Kodama – The Tree Spirit

Sourced and translated from Kaii Yokai Densho Database, Japanese Wikipedia, Yokai Jiten, Nihon Kokugo Dai-ten, and Other Sources

If a tree falls in the forest, and someone hears it, is that the plaintive cry of a kodama? Because that is what ancient, tree-worshipping Japanese people thought.

The Japanese have always known that some trees were special. For whatever reason—maybe because of an interestingly shaped trunk, or a sequence of knots resembling a human face, or just a certain sense of awe—some trees were identified as being the abodes of spirits. Depending on where you lived, these spirits went by many names. But the most common term, the one that is still used today, is kodama.

What does kodama mean?

Kodama is a very old belief, and a very old word. It was spoken long before Japan had a written language, and over the centuries there have been three different kanji used to write kodama.

The oldest, 古多万, is ambiguous to say the least. The word breaks down into 古 – (ko; old) – 多- (da; many) – 万 (ma; 10,000). Because ancient Japanese had no writing system, when the Chinese writing system was adopted kanji characters were often selected for sound rather than meaning. Unrelated symbols were jammed together to approximate the pronunciation of existing Japanese words. This is the most likely explanation for the use of 古多万.

But this combination is unsatisfying, and in later years 木魂 (木 ; ko; tree – 魂 ; dama; soul) was adopted as well as木魅(木 ; ko; tree – 魅 ; dama; soul), and now in modern times木霊 (木 ; ko; tree) – 霊 ; dama; spirit) tends to be used. There is little difference between木魂, 木魅, or 木霊, all being variations of the term “tree spirit.”

Another kanji used for kodama, 谺, also means echo. And if you read below you will find out why.

The Legends of Kodama


Along with the kanji , what exactly a kodama is has changed over the centuries, from nature gods to goblin spirits.

In ancient times, kodama were said to be kami, nature dieties that dwelled in trees. Some believed that kodama were not linked to a single tree but could move nimbly through the forest, traveling freely from tree to tree.

Still others believed that kodama were rooted like the trees themselves, or in fact looked no different from other trees in the forest. Woe betide any unwary woodsman who took an axe to what looked like a regular tree, only to draw blood as he chopped into a kodama. A kodama’s curse was something to be feared.

But they were also a sound. Echoes that reverberated through mountains and valleys were said to be kodama. The sound of a tree crashing in the woods was also said to be the plaintive cry of a kodama. (In modern times this mountain echo is associated with the yokai yamabiko and not with kodama).

Whatever form they took, kodama were said to be possessed of supernatural power, that could either be a blessing or a curse. Kodama that were properly worshipped and honored would protect houses and villages. Kodama that were mistreated or disrespected brought down powerful curses.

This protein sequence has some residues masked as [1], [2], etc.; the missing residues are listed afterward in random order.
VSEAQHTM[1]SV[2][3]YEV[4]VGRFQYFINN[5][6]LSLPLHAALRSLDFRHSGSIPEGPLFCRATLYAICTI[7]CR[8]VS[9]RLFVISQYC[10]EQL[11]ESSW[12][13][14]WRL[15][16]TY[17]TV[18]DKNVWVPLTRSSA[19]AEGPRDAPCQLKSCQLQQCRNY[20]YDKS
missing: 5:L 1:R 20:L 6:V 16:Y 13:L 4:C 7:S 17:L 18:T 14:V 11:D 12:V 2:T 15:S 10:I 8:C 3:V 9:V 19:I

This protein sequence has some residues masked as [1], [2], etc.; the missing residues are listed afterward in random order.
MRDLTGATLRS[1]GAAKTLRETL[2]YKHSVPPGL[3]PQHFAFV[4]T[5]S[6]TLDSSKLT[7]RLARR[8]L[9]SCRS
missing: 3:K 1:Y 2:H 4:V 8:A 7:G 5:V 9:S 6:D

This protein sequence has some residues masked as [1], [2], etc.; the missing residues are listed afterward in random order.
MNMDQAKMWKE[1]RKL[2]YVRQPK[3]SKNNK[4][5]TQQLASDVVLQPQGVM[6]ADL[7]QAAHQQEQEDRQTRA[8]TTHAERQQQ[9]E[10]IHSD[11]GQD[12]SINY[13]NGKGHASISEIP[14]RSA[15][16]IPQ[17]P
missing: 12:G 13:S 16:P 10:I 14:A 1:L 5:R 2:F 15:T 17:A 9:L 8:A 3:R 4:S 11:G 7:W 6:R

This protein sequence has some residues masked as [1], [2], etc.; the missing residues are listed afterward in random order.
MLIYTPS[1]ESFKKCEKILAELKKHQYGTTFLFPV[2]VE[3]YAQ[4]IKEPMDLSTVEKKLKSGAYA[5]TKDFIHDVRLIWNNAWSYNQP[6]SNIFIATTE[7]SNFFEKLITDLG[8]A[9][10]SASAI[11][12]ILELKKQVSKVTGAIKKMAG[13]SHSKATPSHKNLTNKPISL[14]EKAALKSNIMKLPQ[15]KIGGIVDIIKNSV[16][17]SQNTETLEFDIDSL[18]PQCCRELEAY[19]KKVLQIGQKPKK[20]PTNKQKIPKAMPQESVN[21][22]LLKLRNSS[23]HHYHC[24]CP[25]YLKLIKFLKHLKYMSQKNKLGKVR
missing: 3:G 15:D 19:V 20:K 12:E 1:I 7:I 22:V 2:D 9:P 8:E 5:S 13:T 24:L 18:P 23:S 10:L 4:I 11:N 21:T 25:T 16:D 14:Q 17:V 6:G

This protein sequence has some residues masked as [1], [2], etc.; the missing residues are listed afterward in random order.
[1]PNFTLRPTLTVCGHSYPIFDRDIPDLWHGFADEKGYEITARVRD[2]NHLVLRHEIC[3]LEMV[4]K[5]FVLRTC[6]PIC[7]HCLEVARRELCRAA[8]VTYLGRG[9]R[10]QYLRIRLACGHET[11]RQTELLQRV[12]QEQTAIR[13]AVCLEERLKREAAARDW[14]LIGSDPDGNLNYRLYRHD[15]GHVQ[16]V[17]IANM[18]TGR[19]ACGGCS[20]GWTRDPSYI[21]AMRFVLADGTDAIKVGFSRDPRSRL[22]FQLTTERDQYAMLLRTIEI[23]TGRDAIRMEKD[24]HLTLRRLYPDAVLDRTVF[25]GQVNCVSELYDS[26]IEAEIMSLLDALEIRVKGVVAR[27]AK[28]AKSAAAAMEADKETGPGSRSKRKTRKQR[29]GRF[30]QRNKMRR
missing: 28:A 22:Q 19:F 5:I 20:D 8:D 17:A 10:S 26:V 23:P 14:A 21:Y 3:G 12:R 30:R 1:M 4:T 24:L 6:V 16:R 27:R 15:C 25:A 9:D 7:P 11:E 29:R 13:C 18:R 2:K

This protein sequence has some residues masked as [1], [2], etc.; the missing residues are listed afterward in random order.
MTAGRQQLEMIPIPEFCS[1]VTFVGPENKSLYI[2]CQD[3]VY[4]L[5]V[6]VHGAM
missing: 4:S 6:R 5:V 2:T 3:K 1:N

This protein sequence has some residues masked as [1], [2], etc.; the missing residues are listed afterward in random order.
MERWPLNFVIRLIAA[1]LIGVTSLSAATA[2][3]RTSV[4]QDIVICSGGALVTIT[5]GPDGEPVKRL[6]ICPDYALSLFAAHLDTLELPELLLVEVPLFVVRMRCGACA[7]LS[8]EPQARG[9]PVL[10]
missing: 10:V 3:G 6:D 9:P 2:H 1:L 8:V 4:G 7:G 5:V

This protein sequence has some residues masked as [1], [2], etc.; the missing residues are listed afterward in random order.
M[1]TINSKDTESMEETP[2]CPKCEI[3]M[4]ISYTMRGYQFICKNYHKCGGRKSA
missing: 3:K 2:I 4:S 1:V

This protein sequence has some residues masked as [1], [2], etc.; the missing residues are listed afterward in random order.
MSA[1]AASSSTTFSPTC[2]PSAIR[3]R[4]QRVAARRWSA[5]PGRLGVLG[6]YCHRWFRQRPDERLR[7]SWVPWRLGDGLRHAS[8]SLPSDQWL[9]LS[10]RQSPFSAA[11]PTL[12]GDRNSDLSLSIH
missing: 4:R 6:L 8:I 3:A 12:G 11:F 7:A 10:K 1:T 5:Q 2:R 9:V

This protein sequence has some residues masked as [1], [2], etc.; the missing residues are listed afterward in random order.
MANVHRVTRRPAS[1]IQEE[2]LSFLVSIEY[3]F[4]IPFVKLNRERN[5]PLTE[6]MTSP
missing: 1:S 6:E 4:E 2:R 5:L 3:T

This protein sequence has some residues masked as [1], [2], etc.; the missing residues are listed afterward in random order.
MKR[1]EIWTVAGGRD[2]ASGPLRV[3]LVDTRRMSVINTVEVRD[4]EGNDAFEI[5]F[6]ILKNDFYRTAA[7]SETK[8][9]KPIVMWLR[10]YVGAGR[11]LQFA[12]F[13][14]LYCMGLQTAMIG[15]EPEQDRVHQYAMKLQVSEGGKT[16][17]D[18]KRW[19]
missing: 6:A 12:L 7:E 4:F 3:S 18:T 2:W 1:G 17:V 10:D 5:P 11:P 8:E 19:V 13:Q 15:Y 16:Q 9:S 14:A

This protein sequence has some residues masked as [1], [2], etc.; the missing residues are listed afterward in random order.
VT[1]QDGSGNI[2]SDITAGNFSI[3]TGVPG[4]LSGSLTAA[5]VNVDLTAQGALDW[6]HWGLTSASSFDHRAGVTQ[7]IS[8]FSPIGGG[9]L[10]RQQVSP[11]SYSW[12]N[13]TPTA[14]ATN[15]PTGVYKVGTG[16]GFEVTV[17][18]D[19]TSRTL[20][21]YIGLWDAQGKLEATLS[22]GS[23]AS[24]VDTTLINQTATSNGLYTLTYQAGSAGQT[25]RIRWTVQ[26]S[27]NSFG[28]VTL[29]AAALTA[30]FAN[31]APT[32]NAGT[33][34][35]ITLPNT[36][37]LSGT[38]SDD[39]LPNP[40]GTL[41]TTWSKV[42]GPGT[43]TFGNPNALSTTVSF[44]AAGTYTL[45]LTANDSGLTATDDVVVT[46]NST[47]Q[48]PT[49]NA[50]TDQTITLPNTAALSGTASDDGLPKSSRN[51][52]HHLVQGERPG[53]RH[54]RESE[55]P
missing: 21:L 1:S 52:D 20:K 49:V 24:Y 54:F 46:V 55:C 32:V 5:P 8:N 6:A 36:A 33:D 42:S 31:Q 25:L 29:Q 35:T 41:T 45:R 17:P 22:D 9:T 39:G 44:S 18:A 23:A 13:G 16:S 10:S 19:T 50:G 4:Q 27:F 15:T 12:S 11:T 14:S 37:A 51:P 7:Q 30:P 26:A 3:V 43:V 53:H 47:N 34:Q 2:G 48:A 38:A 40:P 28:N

The History of Kodama

The first known mention of tree spirits is in Japan’s oldest known book, the Kojiki (Record of Thing’s Past) that talks about the tree god Wakunochi-no-kami, second born of the godling brood of Izanagi and Izanami.

The oldest, specific known use of the term kodama comes from the Heian period, in the book Wamuryorui Jyusho (和名類聚抄; Japanese Names for Things; written 931 – 938 CE). Wamuryorui Jyusho was a dictionary showing the appropriate kanji for Japanese words, and listed古多万 as the Japanese word for spirits of the trees. Another Heian era book, Genji Monogatari (源氏物語; The Tale of Genji), uses木魂 to describe kodama as sort of tree-dwelling goblin. Genji Monogatari also uses the phrase “either oni or kami or kitsune or kodama,” showing that these four spirits were thought to be separate entities.

Around the Edo period, kodama lost their rank as gods of the forest and were included as just one of Japan’s ubiquitous yokai. Kodama became humanized as well—there are stories of kodama falling in love with humans and taking human shape in order to marry their beloved.

Kodama Across Japan

In Aogashima, Izu Islands, people place small shrines at the base of cryptomeria (Japanese cedar) trees and still worship and pray to them. This is said to be the remainders of a nature-worshiping religion that once dominated.

In Mitsune village, in Hachijō-jima, they still have a festival every year giving thanks and respect to “kidama-san” or “kodama-san,” hoping for forgiveness and blessing when they cut down trees for the logging industry.

In Okinawa, they call the tree spirit kinushi. At night, if you hear the sound of a falling tree it is said to be the cry of a kinushi, and Okinawa’s tree-dwelling famous yokai kijimuna is thought to be a descendant of these ancient kinushi tree spirits.

Appearance of Kodama

No one really agrees what kodama look like. In ancient legends they are either invisible or indistinguishable from regular trees. Toriyama Sekian, who has set the standard for the appearance of many creatures of Japanese folklore, drew kodama as an ancient man or woman standing near a tree in his famous Gazu Hyakki Yagyō (画図百鬼夜行; The Illustrated Night Parade of a Hundred Demons).